Please use this identifier to cite or link to this item: http://hdl.handle.net/1893/25283
Appears in Collections:Faculty of Health Sciences and Sport Journal Articles
Peer Review Status: Refereed
Title: Mobilizing or standing still? A narrative review of Surgical Safety Checklist knowledge as developed in 25 highly cited papers from 2009-2016 (Forthcoming)
Authors: Mitchell, Bethan
Cristancho, Sayra
Lingard, Lorelei
Nyhof, Bryanna
Contact Email: bethan.mitchell1@stir.ac.uk
Citation: Mitchell B, Cristancho S, Lingard L & Nyhof B (2017) Mobilizing or standing still? A narrative review of Surgical Safety Checklist knowledge as developed in 25 highly cited papers from 2009-2016 (Forthcoming), BMJ Quality and Safety.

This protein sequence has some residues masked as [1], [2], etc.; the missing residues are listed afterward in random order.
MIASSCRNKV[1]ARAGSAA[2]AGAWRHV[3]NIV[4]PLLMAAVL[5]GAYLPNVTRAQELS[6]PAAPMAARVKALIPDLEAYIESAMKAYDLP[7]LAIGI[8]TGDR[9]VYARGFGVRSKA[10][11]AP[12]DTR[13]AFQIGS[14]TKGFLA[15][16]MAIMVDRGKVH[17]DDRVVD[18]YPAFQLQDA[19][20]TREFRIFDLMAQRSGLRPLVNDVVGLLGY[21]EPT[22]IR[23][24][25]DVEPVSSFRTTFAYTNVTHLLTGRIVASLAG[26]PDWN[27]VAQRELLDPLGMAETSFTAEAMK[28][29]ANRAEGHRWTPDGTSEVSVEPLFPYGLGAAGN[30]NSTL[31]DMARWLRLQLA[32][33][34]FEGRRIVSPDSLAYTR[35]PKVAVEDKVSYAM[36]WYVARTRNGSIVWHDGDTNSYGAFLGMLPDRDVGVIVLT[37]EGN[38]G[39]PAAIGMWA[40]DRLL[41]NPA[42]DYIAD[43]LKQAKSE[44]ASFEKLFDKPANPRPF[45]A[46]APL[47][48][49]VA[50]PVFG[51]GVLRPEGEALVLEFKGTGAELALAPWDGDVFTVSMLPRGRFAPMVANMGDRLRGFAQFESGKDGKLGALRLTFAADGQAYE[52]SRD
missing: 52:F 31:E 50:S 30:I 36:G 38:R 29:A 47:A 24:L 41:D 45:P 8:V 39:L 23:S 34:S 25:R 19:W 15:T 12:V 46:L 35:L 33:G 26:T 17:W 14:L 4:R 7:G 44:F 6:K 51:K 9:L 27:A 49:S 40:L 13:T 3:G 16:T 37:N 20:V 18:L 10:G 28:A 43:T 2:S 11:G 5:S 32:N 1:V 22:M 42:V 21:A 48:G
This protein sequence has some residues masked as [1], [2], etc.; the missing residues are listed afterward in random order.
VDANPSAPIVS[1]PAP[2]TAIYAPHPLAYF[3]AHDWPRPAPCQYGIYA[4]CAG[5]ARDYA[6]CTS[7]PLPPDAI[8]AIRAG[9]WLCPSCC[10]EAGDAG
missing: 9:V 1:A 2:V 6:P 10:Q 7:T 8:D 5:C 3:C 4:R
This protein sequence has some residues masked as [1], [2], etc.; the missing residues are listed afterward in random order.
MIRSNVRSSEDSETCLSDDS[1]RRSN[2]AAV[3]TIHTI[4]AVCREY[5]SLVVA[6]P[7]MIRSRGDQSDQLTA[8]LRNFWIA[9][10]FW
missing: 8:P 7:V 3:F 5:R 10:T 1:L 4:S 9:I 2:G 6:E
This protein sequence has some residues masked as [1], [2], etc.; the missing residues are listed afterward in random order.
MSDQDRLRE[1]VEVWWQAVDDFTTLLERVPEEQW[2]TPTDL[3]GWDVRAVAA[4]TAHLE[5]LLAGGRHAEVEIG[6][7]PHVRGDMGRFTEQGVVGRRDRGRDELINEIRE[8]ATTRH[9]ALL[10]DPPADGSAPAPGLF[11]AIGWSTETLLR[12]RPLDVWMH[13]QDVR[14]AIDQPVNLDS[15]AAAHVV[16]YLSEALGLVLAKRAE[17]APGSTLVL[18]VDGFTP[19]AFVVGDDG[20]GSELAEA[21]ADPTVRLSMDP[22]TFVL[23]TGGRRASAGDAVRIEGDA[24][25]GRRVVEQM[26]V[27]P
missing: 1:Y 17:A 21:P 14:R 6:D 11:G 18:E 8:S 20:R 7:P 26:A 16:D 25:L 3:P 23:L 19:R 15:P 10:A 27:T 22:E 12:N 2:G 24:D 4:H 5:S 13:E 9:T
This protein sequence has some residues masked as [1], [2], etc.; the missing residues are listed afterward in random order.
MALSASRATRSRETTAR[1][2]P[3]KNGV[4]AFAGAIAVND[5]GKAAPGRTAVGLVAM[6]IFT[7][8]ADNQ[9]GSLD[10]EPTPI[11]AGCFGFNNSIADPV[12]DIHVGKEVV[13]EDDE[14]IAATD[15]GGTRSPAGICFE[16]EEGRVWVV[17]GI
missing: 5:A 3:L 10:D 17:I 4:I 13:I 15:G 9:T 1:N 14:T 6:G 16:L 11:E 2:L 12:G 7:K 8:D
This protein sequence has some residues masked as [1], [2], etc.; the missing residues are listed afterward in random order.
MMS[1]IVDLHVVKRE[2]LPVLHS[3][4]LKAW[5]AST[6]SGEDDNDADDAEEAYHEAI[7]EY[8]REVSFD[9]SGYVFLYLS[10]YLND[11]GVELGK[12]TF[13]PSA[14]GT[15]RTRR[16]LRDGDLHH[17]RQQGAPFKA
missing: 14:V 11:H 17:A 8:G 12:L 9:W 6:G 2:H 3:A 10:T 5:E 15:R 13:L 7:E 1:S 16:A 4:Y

Abstract: The Surgical Safety Checklist (SSC) was implemented as part of the World Health Organization’s Safer Surgery saves lives campaign. The SSC and its reported positive influence in the operating room was first published in 2008. Since then, this positive perception has changed. New research has identified mixed results showing limited or no change in outcomes following SSC implementation. Such research has prompted calls for the reconsideration of policies mandating the SSC as an organisational safety practice. In the context of this debate, the purpose of this narrative review was to evaluate how knowledge about SSC has been represented and reconstructed in high impact SSC papers. We used the h-index to identify highly impactful articles published between 2009 and 2016. We analysed these articles using three criteria that emerged as we reviewed them: 1) Whether the SSC was conceptualized as a ‘thing’ or a ‘process’, 2) Whether the SSC problem and solution were characterized as straightforward or complex issues and, 3) How the SSC knowledge was reconstructed from one paper to the next. We found that many papers in the sample exhibited a pattern of simplifying the story of SSC from earlier work, even when that work may itself have discussed a more nuanced characterization of SSC. This simplicity suggests that knowledge has not been mobilizing effectively across this body of work. We conclude that knowledge mobilization would be improved with a new generation of SSC research that particularly explores and enhances our understanding of the socio-cultural nuances of SSC practices.
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